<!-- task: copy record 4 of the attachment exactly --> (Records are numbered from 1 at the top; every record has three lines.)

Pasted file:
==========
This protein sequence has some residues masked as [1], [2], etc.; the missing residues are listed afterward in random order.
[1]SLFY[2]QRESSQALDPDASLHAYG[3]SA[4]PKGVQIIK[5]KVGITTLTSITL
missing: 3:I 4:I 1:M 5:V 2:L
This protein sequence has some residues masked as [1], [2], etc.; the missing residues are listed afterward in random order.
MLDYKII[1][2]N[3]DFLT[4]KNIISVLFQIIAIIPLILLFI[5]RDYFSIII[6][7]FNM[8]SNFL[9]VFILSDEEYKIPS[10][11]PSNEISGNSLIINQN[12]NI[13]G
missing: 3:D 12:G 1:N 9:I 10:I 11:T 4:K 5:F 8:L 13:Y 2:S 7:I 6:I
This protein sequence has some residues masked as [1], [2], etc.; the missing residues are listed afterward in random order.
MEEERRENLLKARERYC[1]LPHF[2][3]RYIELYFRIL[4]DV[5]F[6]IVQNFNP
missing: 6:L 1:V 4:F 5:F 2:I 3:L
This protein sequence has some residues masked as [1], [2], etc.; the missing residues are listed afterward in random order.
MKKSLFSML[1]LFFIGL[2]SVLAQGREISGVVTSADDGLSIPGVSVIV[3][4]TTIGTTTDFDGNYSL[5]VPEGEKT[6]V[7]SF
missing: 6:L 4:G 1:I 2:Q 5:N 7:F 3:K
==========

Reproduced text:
This protein sequence has some residues masked as [1], [2], etc.; the missing residues are listed afterward in random order.
MKKSLFSML[1]LFFIGL[2]SVLAQGREISGVVTSADDGLSIPGVSVIV[3][4]TTIGTTTDFDGNYSL[5]VPEGEKT[6]V[7]SF
missing: 6:L 4:G 1:I 2:Q 5:N 7:F 3:K